Twitter has repeatedly been criticized for not being able to contain online abuse and harassment. Dick Costolo apologized for the inconvenience in the past when he was Twitter’s CEO, and now, once again he has apologized for the issue that has forced several users to quit the platform.
Costolo apologizes abuse again on Twitter
Twitter is being rampantly used for bullying and trolling, something which hasn’t been curbed as yet. Costolo admitted that he regrets not being able to curb online abuse on the social network sooner.
“I wish I could turn back the clock and go back to 2010 and stop abuse on the platform by creating a very specific bar for how to behave on the platform,” Costolo said at the Upfront Summit conference in Los Angeles on Wednesday, according to Axios. “I take responsibility for not taking the bull by the horns,” said Costolo, who is not the company’s founder, and hence, he thought it wasn’t possible for him to make such a bold move.
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Costolo said he is ashamed to think of the poor ways of dealing with these issues during his tenure as CEO.
“There’s no excuse for it. I take full responsibility for not being more aggressive on this front. It’s nobody else’s fault but mine, and it’s embarrassing,” he said.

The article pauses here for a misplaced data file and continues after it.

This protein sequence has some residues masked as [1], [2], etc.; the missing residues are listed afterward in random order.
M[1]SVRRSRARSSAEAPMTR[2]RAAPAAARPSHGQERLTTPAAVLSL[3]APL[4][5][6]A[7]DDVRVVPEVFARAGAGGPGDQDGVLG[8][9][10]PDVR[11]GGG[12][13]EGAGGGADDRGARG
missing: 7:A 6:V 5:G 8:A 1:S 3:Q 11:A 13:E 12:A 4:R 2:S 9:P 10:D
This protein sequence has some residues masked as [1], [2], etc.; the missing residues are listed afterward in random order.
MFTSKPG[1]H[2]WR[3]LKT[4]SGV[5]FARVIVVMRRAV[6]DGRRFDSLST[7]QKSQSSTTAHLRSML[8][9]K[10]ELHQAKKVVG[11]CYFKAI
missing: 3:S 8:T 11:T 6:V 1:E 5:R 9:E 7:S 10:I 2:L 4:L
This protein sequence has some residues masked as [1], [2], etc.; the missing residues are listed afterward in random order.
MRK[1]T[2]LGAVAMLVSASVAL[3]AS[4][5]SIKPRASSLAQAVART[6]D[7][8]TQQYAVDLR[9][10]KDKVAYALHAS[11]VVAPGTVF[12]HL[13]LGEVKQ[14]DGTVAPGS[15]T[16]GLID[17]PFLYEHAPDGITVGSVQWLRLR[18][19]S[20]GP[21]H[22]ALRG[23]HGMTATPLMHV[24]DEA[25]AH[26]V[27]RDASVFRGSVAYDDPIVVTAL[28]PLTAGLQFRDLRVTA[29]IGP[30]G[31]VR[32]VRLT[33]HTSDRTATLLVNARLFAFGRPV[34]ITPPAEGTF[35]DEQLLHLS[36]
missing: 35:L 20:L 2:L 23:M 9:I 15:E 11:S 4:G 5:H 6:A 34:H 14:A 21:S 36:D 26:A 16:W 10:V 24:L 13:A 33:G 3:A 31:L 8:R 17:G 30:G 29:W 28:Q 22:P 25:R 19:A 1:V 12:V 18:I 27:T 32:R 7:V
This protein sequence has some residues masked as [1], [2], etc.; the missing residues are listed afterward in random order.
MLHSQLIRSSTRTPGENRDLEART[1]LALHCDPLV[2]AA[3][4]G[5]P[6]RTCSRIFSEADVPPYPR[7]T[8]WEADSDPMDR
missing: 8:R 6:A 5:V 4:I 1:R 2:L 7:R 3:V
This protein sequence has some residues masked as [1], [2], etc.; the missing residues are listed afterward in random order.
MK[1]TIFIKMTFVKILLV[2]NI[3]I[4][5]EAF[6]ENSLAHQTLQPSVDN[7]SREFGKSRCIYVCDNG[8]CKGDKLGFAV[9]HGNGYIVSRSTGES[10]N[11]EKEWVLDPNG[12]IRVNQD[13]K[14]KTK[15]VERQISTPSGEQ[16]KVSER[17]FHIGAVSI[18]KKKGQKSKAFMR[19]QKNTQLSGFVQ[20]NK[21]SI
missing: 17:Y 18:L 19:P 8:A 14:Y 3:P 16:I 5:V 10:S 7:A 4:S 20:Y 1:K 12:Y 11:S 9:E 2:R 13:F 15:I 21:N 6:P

Such comments about abuse on the platform from Costolo — Twitter’s chief from 2010 until 2015 — have been heard in the past as well, notes CNET. Costolo wrote a series of internal memos in February 2015, saying the company didn’t respond adequately to the incessant harassment, and he personally felt responsible that it drove users away.
Would Costolo have affected the way Trump tweets?
A question that comes up now is whether if Costolo had been aggressive enough then, it have changed the way President Donald Trump tweets. The 45th President of the United States has a bad reputation for re-tweeting racist Twitter accounts. In a tweet on Tuesday, Trump mocked New York Senator Charles Schumer for his objection to his immigration ban.
“To be fair, while his tweets may rub some people the wrong way, Trump doesn’t appear to have violated any of Twitter’s rules,” says NBC News.
This, however, doesn’t mean that Trump is above the rules. No special protection will be granted if he is found guilty of violating Twitter’s rules on violent threats, hateful conduct and harassment.
In November, when asked if the rules will be enforced on Trump, a Twitter spokesperson replied, “The Twitter Rules apply to all accounts, including verified accounts.”